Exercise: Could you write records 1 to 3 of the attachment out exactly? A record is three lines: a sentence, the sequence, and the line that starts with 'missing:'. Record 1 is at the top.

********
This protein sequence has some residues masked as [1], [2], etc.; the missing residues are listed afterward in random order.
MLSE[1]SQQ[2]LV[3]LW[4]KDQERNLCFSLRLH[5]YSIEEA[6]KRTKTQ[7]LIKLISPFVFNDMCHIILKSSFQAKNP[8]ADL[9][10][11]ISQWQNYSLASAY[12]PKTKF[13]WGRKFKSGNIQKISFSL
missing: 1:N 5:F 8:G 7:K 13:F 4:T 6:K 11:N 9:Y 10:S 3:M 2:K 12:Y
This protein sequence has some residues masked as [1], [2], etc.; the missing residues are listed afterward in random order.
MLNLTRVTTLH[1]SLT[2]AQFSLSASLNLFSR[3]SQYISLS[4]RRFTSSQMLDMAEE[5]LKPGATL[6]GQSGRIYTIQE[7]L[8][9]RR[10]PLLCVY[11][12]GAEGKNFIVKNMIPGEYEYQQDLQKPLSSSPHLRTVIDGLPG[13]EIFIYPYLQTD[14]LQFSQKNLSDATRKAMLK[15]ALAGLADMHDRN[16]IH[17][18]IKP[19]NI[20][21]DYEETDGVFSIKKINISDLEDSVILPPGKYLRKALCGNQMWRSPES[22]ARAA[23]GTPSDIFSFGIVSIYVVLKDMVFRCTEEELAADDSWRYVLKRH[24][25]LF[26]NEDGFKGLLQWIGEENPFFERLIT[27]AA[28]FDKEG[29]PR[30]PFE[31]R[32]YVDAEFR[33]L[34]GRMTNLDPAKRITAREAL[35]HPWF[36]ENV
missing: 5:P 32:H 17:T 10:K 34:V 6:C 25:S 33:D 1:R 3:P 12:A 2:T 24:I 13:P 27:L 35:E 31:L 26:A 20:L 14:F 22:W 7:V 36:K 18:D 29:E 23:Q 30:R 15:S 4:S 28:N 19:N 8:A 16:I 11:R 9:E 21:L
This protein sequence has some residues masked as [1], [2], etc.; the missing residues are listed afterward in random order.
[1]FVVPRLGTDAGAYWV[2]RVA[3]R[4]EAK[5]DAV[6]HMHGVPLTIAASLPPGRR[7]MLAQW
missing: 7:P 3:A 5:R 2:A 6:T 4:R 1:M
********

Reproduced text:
This protein sequence has some residues masked as [1], [2], etc.; the missing residues are listed afterward in random order.
MLSE[1]SQQ[2]LV[3]LW[4]KDQERNLCFSLRLH[5]YSIEEA[6]KRTKTQ[7]LIKLISPFVFNDMCHIILKSSFQAKNP[8]ADL[9][10][11]ISQWQNYSLASAY[12]PKTKF[13]WGRKFKSGNIQKISFSL
missing: 1:N 5:F 8:G 7:K 13:F 4:T 6:K 11:N 9:Y 10:S 3:M 2:K 12:Y
This protein sequence has some residues masked as [1], [2], etc.; the missing residues are listed afterward in random order.
MLNLTRVTTLH[1]SLT[2]AQFSLSASLNLFSR[3]SQYISLS[4]RRFTSSQMLDMAEE[5]LKPGATL[6]GQSGRIYTIQE[7]L[8][9]RR[10]PLLCVY[11][12]GAEGKNFIVKNMIPGEYEYQQDLQKPLSSSPHLRTVIDGLPG[13]EIFIYPYLQTD[14]LQFSQKNLSDATRKAMLK[15]ALAGLADMHDRN[16]IH[17][18]IKP[19]NI[20][21]DYEETDGVFSIKKINISDLEDSVILPPGKYLRKALCGNQMWRSPES[22]ARAA[23]GTPSDIFSFGIVSIYVVLKDMVFRCTEEELAADDSWRYVLKRH[24][25]LF[26]NEDGFKGLLQWIGEENPFFERLIT[27]AA[28]FDKEG[29]PR[30]PFE[31]R[32]YVDAEFR[33]L[34]GRMTNLDPAKRITAREAL[35]HPWF[36]ENV
missing: 5:P 32:H 17:T 10:K 34:V 6:C 25:S 33:D 1:R 3:P 12:A 2:T 24:I 13:P 27:L 35:E 31:L 26:A 20:L 14:F 22:W 7:V 36:K 18:D 29:E 23:Q 30:R 15:S 4:S 28:N 19:N 8:A 16:I 11:R 9:E 21:L
This protein sequence has some residues masked as [1], [2], etc.; the missing residues are listed afterward in random order.
[1]FVVPRLGTDAGAYWV[2]RVA[3]R[4]EAK[5]DAV[6]HMHGVPLTIAASLPPGRR[7]MLAQW
missing: 7:P 3:A 5:R 2:A 6:T 4:R 1:M